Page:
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Dallas Morning News - September 8, 2016


Q.  I believe this is a milkweed species but not sure which.

These are plants I dug up and transplanted from a cedar hill country environment, Wimberly specifically. Butterflies and bees love the flowers. Spotted first monarch two days ago. Any idea of the species? My friend Virginia from Archie's Gardenland has likely correctly identified this plant as Euphorbia marginata. Snow on the mountain: J. M. Eagle Mountain Lake
A.  That looks right. Very nice photos.









Q.  I am confused about the fertilizing schedule for my citrus trees. On the guides the schedule says soil fertilizing for first year. What is the requirements for my trees that passed their first year? Also Howard talks about per 1000 sq. ft. but that does not help when I need it for individual trees. The last part is I cannot find the Sul-Po-Mag and do not have access to wood charcoal so what can I use in place of it.  W. H. Corpus Christi, TX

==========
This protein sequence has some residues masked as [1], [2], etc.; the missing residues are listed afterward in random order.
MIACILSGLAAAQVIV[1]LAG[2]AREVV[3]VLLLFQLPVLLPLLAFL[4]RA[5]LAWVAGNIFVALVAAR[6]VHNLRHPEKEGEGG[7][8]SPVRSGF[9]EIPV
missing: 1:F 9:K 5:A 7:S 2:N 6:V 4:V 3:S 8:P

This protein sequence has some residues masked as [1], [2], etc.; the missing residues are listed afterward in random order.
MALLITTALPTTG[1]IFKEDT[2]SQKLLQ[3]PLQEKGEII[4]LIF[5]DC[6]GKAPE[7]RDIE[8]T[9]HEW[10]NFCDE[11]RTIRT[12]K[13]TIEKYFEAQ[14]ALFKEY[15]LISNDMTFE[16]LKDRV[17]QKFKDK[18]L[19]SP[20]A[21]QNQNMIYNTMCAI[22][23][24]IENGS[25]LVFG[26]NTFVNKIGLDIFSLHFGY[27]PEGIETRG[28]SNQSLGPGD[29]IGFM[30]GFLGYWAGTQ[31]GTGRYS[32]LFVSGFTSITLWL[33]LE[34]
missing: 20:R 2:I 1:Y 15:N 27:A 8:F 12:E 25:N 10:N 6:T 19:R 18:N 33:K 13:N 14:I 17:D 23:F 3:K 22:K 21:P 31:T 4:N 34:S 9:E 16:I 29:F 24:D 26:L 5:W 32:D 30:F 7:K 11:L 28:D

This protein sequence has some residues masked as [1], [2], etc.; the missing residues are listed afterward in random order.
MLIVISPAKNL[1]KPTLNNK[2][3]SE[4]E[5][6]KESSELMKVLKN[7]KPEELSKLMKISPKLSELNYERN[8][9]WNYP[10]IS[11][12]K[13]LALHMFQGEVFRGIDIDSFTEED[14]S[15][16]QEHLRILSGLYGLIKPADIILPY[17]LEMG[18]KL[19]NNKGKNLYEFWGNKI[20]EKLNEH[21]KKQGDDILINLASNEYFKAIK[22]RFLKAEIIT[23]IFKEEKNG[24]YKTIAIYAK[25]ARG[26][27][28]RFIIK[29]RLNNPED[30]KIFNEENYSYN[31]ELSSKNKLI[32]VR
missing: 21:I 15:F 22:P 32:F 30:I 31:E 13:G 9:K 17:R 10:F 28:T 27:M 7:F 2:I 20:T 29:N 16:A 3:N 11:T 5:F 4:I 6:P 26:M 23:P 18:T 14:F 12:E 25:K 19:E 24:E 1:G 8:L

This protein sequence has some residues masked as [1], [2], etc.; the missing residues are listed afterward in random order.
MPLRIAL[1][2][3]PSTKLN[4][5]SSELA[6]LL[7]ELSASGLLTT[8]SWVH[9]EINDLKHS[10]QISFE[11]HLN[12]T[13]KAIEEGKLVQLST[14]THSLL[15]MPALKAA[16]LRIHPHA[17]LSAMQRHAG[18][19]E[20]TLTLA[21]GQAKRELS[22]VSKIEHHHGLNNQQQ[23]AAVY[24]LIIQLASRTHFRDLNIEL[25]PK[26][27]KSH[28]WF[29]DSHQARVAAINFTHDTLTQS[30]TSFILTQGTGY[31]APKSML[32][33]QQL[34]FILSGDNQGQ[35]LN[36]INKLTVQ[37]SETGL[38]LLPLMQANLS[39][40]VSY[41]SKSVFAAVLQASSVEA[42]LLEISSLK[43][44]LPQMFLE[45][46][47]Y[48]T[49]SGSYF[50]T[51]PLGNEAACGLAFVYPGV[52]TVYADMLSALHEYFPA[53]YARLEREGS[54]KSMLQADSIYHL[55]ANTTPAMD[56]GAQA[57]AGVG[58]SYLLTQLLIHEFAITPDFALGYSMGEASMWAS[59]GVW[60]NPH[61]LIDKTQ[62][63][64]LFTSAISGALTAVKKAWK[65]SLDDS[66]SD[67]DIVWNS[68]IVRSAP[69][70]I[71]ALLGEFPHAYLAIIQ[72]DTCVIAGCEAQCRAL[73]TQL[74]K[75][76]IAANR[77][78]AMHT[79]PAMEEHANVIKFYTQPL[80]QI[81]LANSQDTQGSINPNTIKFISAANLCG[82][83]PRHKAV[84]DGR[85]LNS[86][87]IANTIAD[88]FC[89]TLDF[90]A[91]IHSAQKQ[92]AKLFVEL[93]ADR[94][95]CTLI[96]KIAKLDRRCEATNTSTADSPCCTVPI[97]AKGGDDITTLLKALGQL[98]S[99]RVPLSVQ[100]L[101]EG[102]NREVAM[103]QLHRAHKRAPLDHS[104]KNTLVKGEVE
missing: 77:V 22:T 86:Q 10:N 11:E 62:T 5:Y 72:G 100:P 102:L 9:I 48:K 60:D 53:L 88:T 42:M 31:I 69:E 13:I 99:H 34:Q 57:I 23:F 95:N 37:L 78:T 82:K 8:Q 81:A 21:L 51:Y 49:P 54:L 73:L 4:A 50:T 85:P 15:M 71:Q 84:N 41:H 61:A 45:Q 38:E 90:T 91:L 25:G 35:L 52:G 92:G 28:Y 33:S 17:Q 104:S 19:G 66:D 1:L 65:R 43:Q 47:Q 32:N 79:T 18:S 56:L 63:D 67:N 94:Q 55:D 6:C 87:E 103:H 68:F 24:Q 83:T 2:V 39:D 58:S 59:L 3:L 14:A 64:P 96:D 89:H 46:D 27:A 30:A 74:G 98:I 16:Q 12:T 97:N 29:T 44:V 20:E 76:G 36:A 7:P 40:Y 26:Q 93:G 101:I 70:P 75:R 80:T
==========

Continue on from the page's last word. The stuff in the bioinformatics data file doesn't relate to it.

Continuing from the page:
A.  Even if you are feeding individual trees, the applications should be based on the area to be treated - in other words, the root zone. The root zone of each tree will be basically from about halfway between the trunk and drip line to a distance out at least twice as wide as the canopy diameter. Depending on how close the trees are planted, this may mean that the entire site needs to be fertilized. Long term fertilizing should be at least twice a year but it's OK to continue the 3 times a year if the budget allows. Any garden center or farm store should be able to easily get sul-po-mag for you.